Liberty Review América Latina

Por Qué es Antidemocrática la Secesión

REVISTA DE FILOSOFÍA 40.1 (2015): 157-180

Abstract: Trataré de demostrar que la secesión es intrínsecamente antidemocrática. retomaremos los argumentos secesionistas: de aquellos que parten de una idea (errada) de autogobierno y de quienes lo hacen desde el liberalismo. Luego opondremos objeciones a ambos: defendiendo el valor de la igualdad; desmontando reivindicaciones instrumentales de homogeneidad interna; retomando las objeciones ya clásicas de Buchanan; y, finalmente, recomponiendo, con Habermas y Pogge, un concepto de autogobierno del cual derivaremos que no es legítimo trazar más fronteras y que la democracia demandaría eliminarlas, si fuera posible.

Filed under: Filosofía

La Tolerancia Liberal en la Obra de John Rawls y de Friedrich A. Hayek

ISEGORÍA 51 (2014): 649-670

Abstract: En la discusión actual sobre la tolerancia, la teoría política liberal predominante sigue muy ligada a los argumentos que ya se esgrimieron en el pasado en la discusión sobre la tolerancia religiosa. Como el desarrollo de la misma fue una de las raíces del liberalismo, muchos autores liberales asumen que la separación Iglesia/Estado proporciona el paradigma para abordar hoy otro tipo de diferencias. Read the rest of this entry »

Filed under: Filosofía, Teoría Política

Tracing the Reversal of Fortune in the Americas: Bolivian GDP Per Capita since the Mid-nineteenth Century


Abstract: In the centuries before the Spanish conquest, the Bolivian space was among the most highly urbanized and complex societies in the Americas. In contrast, in the early twenty-first century, Bolivia is one of the poorest economies on the continent. According to Acemoglu et al. (Q J Econ 117(4):1231–1294, 2002), this disparity between precolonial opulence and current poverty would make Bolivia a perfect example of “reversal of fortune” (RF). This hypothesis, however, has been criticized for oversimplifying long-term development processes by “compressing” history (Austin in J Int Dev 20:996–1027, 2008). Read the rest of this entry »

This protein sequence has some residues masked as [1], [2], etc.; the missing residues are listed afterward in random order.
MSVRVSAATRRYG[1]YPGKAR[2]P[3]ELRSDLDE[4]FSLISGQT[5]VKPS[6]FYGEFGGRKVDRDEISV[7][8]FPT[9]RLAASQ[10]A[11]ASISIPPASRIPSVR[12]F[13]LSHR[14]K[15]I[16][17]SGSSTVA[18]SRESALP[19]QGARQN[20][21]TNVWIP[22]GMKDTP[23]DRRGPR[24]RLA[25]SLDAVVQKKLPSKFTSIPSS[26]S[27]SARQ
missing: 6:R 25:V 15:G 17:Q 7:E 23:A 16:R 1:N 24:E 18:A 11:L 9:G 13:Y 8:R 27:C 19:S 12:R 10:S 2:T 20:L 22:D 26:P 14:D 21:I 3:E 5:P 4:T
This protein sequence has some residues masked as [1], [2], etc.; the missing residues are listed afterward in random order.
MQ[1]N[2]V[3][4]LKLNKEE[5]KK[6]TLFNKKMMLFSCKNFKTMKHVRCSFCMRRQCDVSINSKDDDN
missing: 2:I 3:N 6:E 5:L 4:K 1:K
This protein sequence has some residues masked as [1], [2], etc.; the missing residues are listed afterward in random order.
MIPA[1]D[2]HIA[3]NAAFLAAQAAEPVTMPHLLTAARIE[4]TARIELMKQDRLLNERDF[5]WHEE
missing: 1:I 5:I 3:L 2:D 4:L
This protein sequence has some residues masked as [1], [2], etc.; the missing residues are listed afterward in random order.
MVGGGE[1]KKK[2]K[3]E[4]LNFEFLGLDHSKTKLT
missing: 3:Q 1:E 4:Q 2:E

Filed under: Economía, Historia

Pre-Independence Spanish Americans: Poor, Short and Unequal…Or the Opposite?


Abstract: This paper attempts to establish a debate between alternative views of living standards in Spanish America during the viceregal period. Since 2009, a growing literature has shared a «common language» based on a similar, though not identical, methodology. As never before, this «new generation» of studies is built upon long series of quantitative data and international comparisons of nominal wages and prices which, in some cases, cover the whole Early Modern Era. Read the rest of this entry »

Filed under: Historia

Latin American Inequality: Colonial Origins, Commodity Booms, or a Missed 20th Century Leveling?

NBER WORKING PAPER NO. 20915 (January 2015)

Abstract: Most analysts of the modern Latin American economy have held the pessimistic belief in historical persistence — they believe that Latin America has always had very high levels of inequality, and that it’s the Iberian colonists’ fault. Thus, modern analysts see today a more unequal Latin America compared with Asia and most rich post-industrial nations and assume that this must always have been true. Read the rest of this entry »

Filed under: Economía